Watch Rachel and her process in creating our first ever series of 2019 Christmas Cards exclusively illustrated for SSCB. They have been kindly donated, drawn, etched, inked & coloured by Edinburgh illustrator Rachel Everitt.
Video: How to illustrate & colour etches for cards
Rachel has illustrated four uniquely colourful Christmas cards featuring special characters gifting presents for our Simpsons Special Care Babies charity:
She has also produced two beautiful generic cards for sending to your loved-ones all year round. Send a "Hello!" message or post a "Tweet" card to let a friend, family member or loved-one know of your news in a hand-written personal way!
SSCB 2019 Christmas Cards & Generic Cards
"Making these cards for the Simpsons Special Care Babies charity has been a really rewarding experience. Friends of mine were given much support from SSCB and I was really glad to be offered a chance to support the Charity in this way. The SSCB colours - purple and red - appear in each of the images.
It was a fun contrast to be conjuring up winter colours and landscapes in the midst of our summer; it actually had a cooling effect in my small hot stuffy studio! These cards have been produced by firstly creating a drypoint etching on perspex which creates all the fine black lines of the image (this is a process which I really love to work with). I then created a number of separate layers of colour using watercolours and pencil. I scanned these various layers into my computer and worked with Photoshop to bring the etched layer together with the coloured layers."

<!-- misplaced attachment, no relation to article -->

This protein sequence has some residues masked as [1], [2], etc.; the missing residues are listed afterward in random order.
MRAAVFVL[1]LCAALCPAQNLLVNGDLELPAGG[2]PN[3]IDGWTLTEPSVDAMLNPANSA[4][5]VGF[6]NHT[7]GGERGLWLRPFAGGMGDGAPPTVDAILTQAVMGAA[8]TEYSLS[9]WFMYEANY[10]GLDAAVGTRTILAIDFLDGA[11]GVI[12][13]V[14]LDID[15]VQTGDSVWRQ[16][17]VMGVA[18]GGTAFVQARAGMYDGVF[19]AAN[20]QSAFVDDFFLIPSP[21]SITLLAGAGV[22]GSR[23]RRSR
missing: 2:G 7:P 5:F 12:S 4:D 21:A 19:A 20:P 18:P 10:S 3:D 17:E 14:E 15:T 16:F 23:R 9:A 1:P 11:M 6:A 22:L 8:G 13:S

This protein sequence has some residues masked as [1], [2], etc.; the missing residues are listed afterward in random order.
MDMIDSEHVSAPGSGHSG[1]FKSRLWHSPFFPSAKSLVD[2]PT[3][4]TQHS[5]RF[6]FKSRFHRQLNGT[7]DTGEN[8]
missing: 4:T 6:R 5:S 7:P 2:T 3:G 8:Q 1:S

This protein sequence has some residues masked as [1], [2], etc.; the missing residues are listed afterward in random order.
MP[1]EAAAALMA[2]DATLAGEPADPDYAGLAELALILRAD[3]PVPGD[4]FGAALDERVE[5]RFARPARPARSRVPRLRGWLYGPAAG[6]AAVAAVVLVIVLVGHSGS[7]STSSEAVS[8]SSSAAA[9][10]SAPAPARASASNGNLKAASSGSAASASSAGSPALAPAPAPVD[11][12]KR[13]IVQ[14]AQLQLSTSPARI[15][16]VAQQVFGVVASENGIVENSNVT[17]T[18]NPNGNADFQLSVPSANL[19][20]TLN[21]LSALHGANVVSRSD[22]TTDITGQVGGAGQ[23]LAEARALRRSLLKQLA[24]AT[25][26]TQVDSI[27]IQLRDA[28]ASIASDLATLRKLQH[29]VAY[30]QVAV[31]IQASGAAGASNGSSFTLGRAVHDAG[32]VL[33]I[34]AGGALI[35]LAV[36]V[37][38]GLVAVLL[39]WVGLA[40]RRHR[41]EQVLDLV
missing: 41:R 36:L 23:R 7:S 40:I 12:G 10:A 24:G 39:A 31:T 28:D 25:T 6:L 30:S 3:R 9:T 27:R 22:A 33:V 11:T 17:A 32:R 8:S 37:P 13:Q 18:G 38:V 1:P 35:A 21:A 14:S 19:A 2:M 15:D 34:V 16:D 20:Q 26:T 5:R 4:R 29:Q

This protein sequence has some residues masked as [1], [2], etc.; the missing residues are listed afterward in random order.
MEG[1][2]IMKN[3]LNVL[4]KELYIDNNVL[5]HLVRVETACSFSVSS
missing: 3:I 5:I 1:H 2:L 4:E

Rachel Everitt (illustrator)
Rachel currently works from her studio at Coburg House in Leith, a thriving community of artists. She works predominately with drypoint etching and other printmaking techniques, creating limited editions of prints that are for sale from her studio and website, as well as supplying her work to a small selection of galleries. Rachel also works at the Edinburgh College of Art as a part-time lecturer in the Animation department.
‘I love to work with drypoint etching, for me it captures the spontaneous nature of ink over the etched image giving me just the right balance of spontaneity and control for my style of working. I fell in love with drypoint etching during a residency at the Highland Print Studio Inverness in 2007 and have continued working with it since then. I love to draw characters who have a story to tell. My illustrations often feature a central character who is up to something … from a grumpy cone that has fallen from its tree to a sneaky dog cooking up sausages while his owner is out!
Prior to 2007, I worked in hand-drawn animation for many years, and I am interested in the parallels between animating and illustrating. Having a background as an animator has richly enhanced how I approach drawing - animation is, after all, just A LOT of still images presented one after another. When I illustrate, I try to press the 'pause' button at the optimal moment. I often find myself thinking about how my characters would move, how they would sound, and how they would respond to the situation I'm putting them in: I sometimes need to act out a character for research purposes! Capturing a sense of moment, feeling, and personality within a single image is challenging but so incredibly rewarding. Using my illustrations to make people smile or to reflect, and to transport them somewhere beyond the ‘now’, is what drives me.’
For more information visit www.racheleveitt.co.uk